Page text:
The need for ‘special’ attention

It is assumed that special courts are a panacea for judicial efficiency, with hardly any evidence to suggest that

Updated - March 30, 2018 08:03 am IST

Published - March 26, 2018 02:02 am IST

Last December, the Supreme Court greenlit the Centre’s proposal to set up 12 fast-track courts to adjudicate and speedily dispose of 1,581 cases against Members of Parliament and Legislative Assemblies. Apart from uncertainties about the adequacy of such a measure, a more glaring issue is that the order conflates two distinct judicial features by using them interchangeably: special courts and fast-track courts.

Special courts, which have existed in the subordinate judiciary since before Independence, are set up under a statute meant to address specific disputes falling within that statute. Over 25 special courts were set up between 1950 and 2015 through various Central and State legislations. However, despite being an old means of addressing the specificities of certain statutes and judicial backlog, there seems to be little if any evaluation of how this system works. Nearly four decades ago, a Bench of the Supreme Court gave its judgment in a decision, titled In Re: The Special Courts Bill, 1978 (Special Courts Case), pertaining to special courts and meant to deal with excesses during the Emergency. Here, the court opined on the constitutionality of and the legislative competence with which Parliament could establish special courts. Based on the discussion on special courts in the judgment, a prima facie definition of a special court can be: A Court which was established under a statute, to deal with special types of cases under a shortened and simplified procedure.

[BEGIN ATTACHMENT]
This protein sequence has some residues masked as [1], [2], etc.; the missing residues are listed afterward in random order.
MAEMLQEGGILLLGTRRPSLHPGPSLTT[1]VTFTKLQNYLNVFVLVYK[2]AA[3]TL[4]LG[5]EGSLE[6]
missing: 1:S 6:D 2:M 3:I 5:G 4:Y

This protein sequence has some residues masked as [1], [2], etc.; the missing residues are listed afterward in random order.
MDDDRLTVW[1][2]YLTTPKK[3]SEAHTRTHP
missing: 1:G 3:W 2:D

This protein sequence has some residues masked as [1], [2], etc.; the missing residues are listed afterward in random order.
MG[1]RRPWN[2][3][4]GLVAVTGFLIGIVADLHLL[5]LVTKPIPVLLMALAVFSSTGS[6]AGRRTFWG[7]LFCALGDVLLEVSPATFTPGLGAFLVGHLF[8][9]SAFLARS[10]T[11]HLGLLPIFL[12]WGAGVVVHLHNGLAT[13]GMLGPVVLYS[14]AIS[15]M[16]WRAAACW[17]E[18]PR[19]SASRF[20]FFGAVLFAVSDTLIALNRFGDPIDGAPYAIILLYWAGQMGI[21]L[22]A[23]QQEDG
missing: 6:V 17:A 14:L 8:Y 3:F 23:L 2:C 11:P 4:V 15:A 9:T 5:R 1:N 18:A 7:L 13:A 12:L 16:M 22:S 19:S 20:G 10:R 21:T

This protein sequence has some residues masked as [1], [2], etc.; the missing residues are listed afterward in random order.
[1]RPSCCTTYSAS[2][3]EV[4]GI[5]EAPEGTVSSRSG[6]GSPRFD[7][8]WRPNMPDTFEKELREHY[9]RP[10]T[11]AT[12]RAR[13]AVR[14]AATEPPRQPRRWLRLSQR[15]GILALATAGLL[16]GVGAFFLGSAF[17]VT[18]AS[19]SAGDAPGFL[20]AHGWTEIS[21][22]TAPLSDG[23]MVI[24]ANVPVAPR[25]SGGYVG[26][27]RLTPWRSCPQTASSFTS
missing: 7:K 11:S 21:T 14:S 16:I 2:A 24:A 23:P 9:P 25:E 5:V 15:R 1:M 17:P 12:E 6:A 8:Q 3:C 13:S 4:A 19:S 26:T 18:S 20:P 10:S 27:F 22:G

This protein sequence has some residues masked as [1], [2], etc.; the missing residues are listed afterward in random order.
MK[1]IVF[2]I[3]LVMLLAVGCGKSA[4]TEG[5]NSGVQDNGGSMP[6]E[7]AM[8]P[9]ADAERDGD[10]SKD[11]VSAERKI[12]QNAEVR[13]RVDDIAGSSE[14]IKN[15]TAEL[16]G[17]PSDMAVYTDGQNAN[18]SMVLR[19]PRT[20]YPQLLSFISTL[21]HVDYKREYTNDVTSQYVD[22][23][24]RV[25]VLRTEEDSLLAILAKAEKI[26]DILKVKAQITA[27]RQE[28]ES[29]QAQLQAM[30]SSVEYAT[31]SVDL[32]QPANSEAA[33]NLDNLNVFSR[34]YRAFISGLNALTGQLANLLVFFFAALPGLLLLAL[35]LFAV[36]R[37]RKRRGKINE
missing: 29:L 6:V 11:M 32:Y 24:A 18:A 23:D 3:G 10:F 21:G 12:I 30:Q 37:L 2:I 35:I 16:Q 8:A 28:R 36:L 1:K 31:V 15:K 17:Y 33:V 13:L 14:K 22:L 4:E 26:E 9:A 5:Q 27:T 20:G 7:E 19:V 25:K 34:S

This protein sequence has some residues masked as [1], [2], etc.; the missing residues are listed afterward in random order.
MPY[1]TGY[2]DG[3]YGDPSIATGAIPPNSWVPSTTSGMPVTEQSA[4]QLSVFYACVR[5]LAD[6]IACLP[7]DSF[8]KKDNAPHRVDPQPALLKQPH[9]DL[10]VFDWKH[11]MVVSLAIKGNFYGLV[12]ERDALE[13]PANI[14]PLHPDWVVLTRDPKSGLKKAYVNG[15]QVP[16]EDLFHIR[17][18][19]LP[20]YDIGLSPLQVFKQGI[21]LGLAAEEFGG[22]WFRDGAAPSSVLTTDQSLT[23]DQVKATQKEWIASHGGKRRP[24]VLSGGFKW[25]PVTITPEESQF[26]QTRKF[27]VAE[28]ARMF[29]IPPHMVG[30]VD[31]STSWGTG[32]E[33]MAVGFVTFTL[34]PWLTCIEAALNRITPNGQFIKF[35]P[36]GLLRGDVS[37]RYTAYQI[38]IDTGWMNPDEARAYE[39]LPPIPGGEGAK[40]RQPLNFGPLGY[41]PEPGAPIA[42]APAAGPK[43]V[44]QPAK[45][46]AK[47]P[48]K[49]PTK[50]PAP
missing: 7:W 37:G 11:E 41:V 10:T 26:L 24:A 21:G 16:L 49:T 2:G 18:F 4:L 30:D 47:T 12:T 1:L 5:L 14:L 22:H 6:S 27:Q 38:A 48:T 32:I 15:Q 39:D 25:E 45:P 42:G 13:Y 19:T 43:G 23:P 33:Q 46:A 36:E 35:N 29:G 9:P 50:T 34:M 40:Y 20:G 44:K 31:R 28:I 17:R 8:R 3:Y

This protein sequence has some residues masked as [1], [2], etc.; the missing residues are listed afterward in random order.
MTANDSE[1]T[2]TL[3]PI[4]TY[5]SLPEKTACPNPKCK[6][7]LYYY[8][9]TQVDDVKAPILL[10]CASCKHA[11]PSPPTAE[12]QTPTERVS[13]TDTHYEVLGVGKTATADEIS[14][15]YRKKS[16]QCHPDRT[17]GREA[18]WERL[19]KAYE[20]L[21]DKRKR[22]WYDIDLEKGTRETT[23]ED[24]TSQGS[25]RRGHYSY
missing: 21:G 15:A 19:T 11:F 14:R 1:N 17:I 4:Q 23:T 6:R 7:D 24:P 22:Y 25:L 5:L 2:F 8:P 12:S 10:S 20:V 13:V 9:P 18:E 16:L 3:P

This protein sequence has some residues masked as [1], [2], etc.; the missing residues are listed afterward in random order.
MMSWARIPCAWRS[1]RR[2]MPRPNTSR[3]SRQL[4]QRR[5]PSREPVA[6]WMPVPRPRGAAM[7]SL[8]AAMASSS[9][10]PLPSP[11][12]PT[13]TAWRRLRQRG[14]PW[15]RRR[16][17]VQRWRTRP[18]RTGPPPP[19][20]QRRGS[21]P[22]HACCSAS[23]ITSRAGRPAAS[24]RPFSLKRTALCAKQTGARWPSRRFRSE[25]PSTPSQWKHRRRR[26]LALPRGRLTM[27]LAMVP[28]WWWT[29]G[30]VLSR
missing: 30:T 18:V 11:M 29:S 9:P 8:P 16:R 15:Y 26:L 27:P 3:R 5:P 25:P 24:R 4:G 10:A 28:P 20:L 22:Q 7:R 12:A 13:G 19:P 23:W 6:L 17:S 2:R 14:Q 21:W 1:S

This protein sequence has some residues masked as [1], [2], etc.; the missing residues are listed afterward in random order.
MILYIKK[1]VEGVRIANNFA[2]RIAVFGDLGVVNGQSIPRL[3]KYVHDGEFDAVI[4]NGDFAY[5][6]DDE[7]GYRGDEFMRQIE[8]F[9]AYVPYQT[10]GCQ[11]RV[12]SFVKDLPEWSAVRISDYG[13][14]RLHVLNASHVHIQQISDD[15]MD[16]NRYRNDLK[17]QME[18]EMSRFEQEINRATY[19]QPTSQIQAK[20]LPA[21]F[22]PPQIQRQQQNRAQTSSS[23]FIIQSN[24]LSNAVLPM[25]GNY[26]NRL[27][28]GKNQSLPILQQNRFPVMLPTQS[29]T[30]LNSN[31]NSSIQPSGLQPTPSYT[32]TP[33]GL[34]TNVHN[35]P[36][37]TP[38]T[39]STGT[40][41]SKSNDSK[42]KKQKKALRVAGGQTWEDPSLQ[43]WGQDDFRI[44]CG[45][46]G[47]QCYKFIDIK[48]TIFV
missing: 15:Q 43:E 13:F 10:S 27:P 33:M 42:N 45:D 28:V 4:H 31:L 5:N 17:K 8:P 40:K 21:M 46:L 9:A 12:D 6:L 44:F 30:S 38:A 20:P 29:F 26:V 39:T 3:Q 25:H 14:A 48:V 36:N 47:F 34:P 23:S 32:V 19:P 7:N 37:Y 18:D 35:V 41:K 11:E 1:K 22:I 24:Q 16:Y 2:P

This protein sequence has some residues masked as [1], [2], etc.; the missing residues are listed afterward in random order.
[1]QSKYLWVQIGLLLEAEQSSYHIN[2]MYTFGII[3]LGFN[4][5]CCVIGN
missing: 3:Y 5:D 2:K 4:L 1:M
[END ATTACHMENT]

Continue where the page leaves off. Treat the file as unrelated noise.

Fast track courts were the result of recommendations made by the 11th Finance Commission which advised the creation of 1,734 such courts to deal with the judicial backlog. They were actualised though an executive scheme (as opposed to a statute of the legislature) and were meant to be set up by State governments in consultation with the respective high courts. Though meant to be wound up in 2005, the scheme was extended till 2011. Since then, six such courts have been set up in Delhi to take up rape cases.

Inconsistent drafting

While there is sufficient discussion around fast track courts and tribunals, the same cannot be said about special courts. This vacuum in research and analysis with respect to special courts has led to inconsistencies in legislation and operation. While opinions may differ anecdotally, there is no doubt that this is best demonstrated by Parliament. A look at 28 pieces of Central legislation such as the Special Criminal Courts (Jurisdiction) Act, 1950 to the Prevention of Money Laundering (Amendment) Act, 2012 leaves one with a dizzying set of varied provisions to enact such courts. The Special Courts case clearly uses the phrase “established under statute”, which, in most cases, should imply the creation or establishment of a new court. However, all of two statutes use the term “establish”, while four use “constitute”, two use “create”, eight use “designate”, two use “notify”, and one uses “appoint”. Even the Protection of Children from Sexual Offences Act, 2012 uses the words “establish” and “designate” in different places. The unifying thread in these statutes is that these terms have not been defined or procedurally explained. For States and high courts, this leads to ambiguities in operation in setting up such courts. For example, do they require new buildings? Should more judicial officers be hired? If a judge is designated under a special statute, should those matters be added to or replace her roster? This could create confusion with respect to appointments, budgetary allocation, infrastructure, and listing practices.